Not by the Book

Gardening books will tell you all sorts of things, that actually, you can ignore, or work around with a bit of cunning. For a start, they will tell you not to plant under trees. Well, that makes sense because the tree roots will rob plants of moisture and nutrients. I plant out in pots under the trees so that no precious garden bed space is wasted. Yesterday I topped up these pots with new compost and yummy plant food (that is my positive spin for the children, so that when they smell the unmistakable aroma of chicken poop and blood and bone in the garden, they won't complain, they will say, 'Mmm, plant food...' That is my plan, anyway), and soon I will plant them out with spinach and garlic and lettuce.

However, if you look closely, you will see that there are still plants growing under the apricot tree - parsley, which admittedly isn't thriving as much as other parsley in the garden, but is still growing, and still useful, and wild rocket and calendula, which are so tough they will grow up between paving stones, so shouldn't find competition with a tree root very hard going. Bear in mind though, that this tree is growing in what is essentially a garden bed, which I cover with compost and manure and pea straw every year, and water regularly. I wouldn't rush out and plant under a fifty year old pine tree in the backyard. That really would be pushing gardening boundaries. I also wouldn't plant under a citrus tree, because they have really shallow roots that don't like to be disturbed. There should be nothing growing under a citrus tree, not even grass, and it should be mulched and fed well, because it is needy. If you want lemons you must treat the tree like a botanical princess..

Just up from the pots under the apricot tree is another gardening no-no. Tomatoes growing in near full shade.

Again, the books will tell you that you need six to eight hours of full sun to grow vegetables. Well, commercial growers do, because they need maximum yields from their crops. But if you are a backyard gardener you will inevitably be struggling with the space factor, and sometimes the only space available is in the shade. These tomatoes get two hours' sun at the most per day. They aren't the biggest or most prolific tomato plants I have ever grown, but they have been steadily producing tomatoes since early February (I took this photo after I'd picked the day's tomatoes, of course!). And I have a lot more tomatoes than if I had not planted them at all, due to not having perfect conditions for them.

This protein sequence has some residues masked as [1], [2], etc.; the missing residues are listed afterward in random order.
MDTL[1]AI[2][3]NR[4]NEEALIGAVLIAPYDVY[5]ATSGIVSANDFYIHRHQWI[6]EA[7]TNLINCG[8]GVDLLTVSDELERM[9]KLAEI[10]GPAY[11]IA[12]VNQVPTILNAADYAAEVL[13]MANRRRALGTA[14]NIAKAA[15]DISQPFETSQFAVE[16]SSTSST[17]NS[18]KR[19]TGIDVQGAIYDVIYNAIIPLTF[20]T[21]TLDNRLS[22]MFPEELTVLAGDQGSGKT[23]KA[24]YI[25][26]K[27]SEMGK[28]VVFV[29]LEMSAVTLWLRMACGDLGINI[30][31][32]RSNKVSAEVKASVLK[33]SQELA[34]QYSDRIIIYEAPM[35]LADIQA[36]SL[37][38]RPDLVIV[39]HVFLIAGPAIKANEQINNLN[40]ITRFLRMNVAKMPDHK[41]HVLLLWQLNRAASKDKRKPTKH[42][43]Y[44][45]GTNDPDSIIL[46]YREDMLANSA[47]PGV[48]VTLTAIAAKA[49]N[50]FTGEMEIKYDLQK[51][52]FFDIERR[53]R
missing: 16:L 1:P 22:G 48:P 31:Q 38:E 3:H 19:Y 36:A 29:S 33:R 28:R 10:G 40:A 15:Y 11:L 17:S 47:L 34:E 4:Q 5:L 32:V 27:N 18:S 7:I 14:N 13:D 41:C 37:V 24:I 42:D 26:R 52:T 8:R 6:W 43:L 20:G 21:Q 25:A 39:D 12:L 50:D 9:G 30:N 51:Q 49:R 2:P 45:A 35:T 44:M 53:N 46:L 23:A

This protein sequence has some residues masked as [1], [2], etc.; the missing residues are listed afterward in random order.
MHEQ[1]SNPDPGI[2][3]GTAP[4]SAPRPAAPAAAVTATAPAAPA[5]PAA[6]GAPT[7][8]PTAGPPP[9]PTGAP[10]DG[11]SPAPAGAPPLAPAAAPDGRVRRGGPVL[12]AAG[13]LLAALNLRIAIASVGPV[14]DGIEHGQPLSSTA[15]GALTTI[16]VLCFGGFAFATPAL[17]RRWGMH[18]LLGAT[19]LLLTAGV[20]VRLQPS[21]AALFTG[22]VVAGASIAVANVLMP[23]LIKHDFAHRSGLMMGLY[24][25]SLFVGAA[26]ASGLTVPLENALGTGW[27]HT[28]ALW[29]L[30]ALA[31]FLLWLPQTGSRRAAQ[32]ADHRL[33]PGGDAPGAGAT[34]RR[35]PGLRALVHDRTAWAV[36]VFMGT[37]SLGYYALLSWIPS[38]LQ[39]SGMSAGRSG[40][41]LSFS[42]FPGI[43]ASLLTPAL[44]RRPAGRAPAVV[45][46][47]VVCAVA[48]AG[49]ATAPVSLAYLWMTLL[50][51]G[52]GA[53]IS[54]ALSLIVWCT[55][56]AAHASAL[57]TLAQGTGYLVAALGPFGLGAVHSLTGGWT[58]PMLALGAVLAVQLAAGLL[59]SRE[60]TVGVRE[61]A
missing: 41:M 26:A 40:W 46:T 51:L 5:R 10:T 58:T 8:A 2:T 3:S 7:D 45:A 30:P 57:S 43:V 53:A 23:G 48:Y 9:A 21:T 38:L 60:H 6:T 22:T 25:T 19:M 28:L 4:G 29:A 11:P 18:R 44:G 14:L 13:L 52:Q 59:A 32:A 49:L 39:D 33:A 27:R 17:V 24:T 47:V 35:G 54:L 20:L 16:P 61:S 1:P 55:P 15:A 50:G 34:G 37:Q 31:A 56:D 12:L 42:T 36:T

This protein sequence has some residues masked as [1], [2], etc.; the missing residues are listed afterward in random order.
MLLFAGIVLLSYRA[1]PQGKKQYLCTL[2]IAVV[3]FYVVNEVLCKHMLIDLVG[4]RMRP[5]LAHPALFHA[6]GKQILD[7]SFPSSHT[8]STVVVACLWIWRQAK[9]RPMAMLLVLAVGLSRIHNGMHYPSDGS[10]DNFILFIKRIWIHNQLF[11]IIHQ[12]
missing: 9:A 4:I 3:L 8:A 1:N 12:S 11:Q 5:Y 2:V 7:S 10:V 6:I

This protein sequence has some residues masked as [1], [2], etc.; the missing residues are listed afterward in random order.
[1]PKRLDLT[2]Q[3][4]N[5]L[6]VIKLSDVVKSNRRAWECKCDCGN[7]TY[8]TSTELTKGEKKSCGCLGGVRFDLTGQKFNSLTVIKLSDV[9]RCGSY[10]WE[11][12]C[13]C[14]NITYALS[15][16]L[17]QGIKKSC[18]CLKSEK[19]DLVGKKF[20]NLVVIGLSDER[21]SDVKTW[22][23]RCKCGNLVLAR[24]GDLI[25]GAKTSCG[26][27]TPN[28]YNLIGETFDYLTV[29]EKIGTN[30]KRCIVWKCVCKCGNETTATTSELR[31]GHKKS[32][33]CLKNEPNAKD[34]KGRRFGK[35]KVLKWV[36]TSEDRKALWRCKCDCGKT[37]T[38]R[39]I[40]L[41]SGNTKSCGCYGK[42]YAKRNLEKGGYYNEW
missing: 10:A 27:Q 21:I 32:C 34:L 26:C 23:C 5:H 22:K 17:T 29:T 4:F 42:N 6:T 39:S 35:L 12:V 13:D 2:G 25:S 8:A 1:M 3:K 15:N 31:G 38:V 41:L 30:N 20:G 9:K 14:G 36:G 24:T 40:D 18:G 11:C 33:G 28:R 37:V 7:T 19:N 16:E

Here are some more vegies growing in the shade. I call this The Mini-Farm. Five pots outside the shed. Last winter they grew red chard, lettuce and snowpeas. This summer, beans on (wonky) bamboo tripods, and tomatoes.

These guys only get afternoon sun, maybe three or four hours. The tomatoes have ripened much later than the ones in the front yard in full sun, but again, staggered harvests are quite useful for the home gardener. The beans have been bearing prolifically for two months now. This one on the end is trying to move in with the neighbours.

Plants in pots are so wonderfully generous. Give them a square foot of soil, and some water, and a little sunshine, and they will just keep on giving until their roots have taken up every inch of pot, then they'll give some more.

Mind you, I try to be very kind to them. I have found that a mixture of potting mix, compost, some water retentive product like coir, dynamic lifter (chicken poop), blood and bone, and dolomite lime is a good growing medium. I also add at least ten percent garden soil to the mix, because it just feels right to be adding whatever it is from the soil that makes it alive and kicking, and so full of microbes and other good things. I water every day, and try to remember to water with a seaweed solution and fish emulsion every fortnight.

So even if you can't provide any space other than in the shade, under a tree, you can still grow vegetables, and here is a marvellous thing, if you garden in pots in the courtyard on the paving, you can do the gardening in your slippers.